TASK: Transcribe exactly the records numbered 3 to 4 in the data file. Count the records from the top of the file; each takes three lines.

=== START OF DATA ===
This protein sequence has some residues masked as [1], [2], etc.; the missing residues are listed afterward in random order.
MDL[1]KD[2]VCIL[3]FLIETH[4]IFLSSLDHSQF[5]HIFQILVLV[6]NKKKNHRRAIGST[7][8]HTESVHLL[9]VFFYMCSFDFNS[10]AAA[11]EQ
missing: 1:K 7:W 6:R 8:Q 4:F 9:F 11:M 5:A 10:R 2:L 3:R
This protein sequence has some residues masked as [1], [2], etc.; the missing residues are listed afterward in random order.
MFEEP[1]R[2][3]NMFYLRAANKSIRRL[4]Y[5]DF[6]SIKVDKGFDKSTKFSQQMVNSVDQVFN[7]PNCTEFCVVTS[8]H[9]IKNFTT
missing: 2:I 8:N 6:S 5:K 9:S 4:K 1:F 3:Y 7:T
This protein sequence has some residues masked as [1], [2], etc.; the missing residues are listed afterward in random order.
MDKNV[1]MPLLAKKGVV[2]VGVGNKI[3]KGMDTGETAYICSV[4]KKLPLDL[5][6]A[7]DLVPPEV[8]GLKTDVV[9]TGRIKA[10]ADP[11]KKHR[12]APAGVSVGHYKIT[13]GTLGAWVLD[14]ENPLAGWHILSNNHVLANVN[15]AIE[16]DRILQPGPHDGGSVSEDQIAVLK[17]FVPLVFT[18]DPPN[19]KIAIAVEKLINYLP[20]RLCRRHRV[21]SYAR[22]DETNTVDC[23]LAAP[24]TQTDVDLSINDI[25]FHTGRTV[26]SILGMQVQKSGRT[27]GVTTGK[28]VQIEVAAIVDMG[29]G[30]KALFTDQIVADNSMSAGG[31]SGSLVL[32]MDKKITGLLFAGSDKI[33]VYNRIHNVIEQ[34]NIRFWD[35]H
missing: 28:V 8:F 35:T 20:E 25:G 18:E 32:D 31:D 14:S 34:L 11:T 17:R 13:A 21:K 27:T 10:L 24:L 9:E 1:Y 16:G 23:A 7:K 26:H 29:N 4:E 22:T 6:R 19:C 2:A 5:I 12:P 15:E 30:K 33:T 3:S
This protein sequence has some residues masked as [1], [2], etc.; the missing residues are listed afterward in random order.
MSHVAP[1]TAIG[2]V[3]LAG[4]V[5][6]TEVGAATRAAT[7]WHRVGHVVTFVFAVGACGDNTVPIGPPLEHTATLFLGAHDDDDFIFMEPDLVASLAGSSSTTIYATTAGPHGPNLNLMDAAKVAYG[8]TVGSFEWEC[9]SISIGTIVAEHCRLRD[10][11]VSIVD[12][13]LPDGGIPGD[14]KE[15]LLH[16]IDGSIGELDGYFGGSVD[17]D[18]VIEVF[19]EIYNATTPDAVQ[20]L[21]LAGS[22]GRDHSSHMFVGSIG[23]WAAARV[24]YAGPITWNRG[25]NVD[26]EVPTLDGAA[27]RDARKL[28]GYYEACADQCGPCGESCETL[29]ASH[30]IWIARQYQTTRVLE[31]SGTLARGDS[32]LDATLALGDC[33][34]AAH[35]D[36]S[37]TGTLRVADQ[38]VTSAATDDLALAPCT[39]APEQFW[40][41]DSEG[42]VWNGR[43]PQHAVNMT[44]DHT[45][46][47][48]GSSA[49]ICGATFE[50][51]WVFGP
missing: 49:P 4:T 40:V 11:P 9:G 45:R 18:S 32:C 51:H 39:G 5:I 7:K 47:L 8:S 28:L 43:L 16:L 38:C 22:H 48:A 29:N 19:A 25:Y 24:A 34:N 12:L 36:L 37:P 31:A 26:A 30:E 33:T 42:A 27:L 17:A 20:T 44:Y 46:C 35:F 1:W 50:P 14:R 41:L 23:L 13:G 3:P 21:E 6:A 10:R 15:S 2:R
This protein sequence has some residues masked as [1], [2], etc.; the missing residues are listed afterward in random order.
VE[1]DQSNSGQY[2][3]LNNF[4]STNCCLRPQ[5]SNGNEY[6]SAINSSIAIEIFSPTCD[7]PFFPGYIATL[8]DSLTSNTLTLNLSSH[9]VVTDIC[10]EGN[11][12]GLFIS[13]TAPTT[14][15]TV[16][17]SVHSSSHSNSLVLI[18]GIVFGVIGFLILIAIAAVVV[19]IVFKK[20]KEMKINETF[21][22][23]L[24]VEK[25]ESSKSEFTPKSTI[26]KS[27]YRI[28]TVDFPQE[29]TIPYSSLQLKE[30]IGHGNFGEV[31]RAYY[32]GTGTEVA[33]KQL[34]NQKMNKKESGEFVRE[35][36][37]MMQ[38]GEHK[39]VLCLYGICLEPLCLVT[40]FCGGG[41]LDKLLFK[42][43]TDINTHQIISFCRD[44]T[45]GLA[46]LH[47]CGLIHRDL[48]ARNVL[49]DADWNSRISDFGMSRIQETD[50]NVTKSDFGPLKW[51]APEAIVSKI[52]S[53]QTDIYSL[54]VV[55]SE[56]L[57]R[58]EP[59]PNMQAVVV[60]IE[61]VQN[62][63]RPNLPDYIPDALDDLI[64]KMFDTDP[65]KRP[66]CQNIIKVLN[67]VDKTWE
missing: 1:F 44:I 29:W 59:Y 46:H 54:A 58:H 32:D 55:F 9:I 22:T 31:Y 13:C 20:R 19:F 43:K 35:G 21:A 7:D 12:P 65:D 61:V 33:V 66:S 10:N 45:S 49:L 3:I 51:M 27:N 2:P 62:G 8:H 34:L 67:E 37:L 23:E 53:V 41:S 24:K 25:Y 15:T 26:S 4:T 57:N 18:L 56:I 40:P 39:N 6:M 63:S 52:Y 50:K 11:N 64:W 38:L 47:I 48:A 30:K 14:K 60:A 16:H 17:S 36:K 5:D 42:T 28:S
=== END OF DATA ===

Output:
This protein sequence has some residues masked as [1], [2], etc.; the missing residues are listed afterward in random order.
MDKNV[1]MPLLAKKGVV[2]VGVGNKI[3]KGMDTGETAYICSV[4]KKLPLDL[5][6]A[7]DLVPPEV[8]GLKTDVV[9]TGRIKA[10]ADP[11]KKHR[12]APAGVSVGHYKIT[13]GTLGAWVLD[14]ENPLAGWHILSNNHVLANVN[15]AIE[16]DRILQPGPHDGGSVSEDQIAVLK[17]FVPLVFT[18]DPPN[19]KIAIAVEKLINYLP[20]RLCRRHRV[21]SYAR[22]DETNTVDC[23]LAAP[24]TQTDVDLSINDI[25]FHTGRTV[26]SILGMQVQKSGRT[27]GVTTGK[28]VQIEVAAIVDMG[29]G[30]KALFTDQIVADNSMSAGG[31]SGSLVL[32]MDKKITGLLFAGSDKI[33]VYNRIHNVIEQ[34]NIRFWD[35]H
missing: 28:V 8:F 35:T 20:E 25:G 18:E 32:D 31:D 14:S 34:L 11:T 17:R 13:A 21:K 27:T 10:L 24:L 9:E 1:Y 16:G 23:A 7:K 26:H 29:N 4:E 22:T 6:R 19:C 2:A 5:I 12:P 15:E 30:K 33:T 3:S
This protein sequence has some residues masked as [1], [2], etc.; the missing residues are listed afterward in random order.
MSHVAP[1]TAIG[2]V[3]LAG[4]V[5][6]TEVGAATRAAT[7]WHRVGHVVTFVFAVGACGDNTVPIGPPLEHTATLFLGAHDDDDFIFMEPDLVASLAGSSSTTIYATTAGPHGPNLNLMDAAKVAYG[8]TVGSFEWEC[9]SISIGTIVAEHCRLRD[10][11]VSIVD[12][13]LPDGGIPGD[14]KE[15]LLH[16]IDGSIGELDGYFGGSVD[17]D[18]VIEVF[19]EIYNATTPDAVQ[20]L[21]LAGS[22]GRDHSSHMFVGSIG[23]WAAARV[24]YAGPITWNRG[25]NVD[26]EVPTLDGAA[27]RDARKL[28]GYYEACADQCGPCGESCETL[29]ASH[30]IWIARQYQTTRVLE[31]SGTLARGDS[32]LDATLALGDC[33][34]AAH[35]D[36]S[37]TGTLRVADQ[38]VTSAATDDLALAPCT[39]APEQFW[40][41]DSEG[42]VWNGR[43]PQHAVNMT[44]DHT[45][46][47][48]GSSA[49]ICGATFE[50][51]WVFGP
missing: 49:P 4:T 40:V 11:P 9:G 45:R 18:S 32:C 51:H 39:G 5:I 7:K 47:L 8:S 28:L 43:L 16:L 38:C 22:H 48:A 29:N 19:A 25:Y 24:A 34:N 12:L 36:L 37:P 31:A 26:A 30:E 33:T 42:A 27:L 17:A 20:T 44:Y 46:C 35:F 1:W 50:P 14:R 41:L 23:L 13:G 3:P 21:E 6:A 10:R 15:S 2:R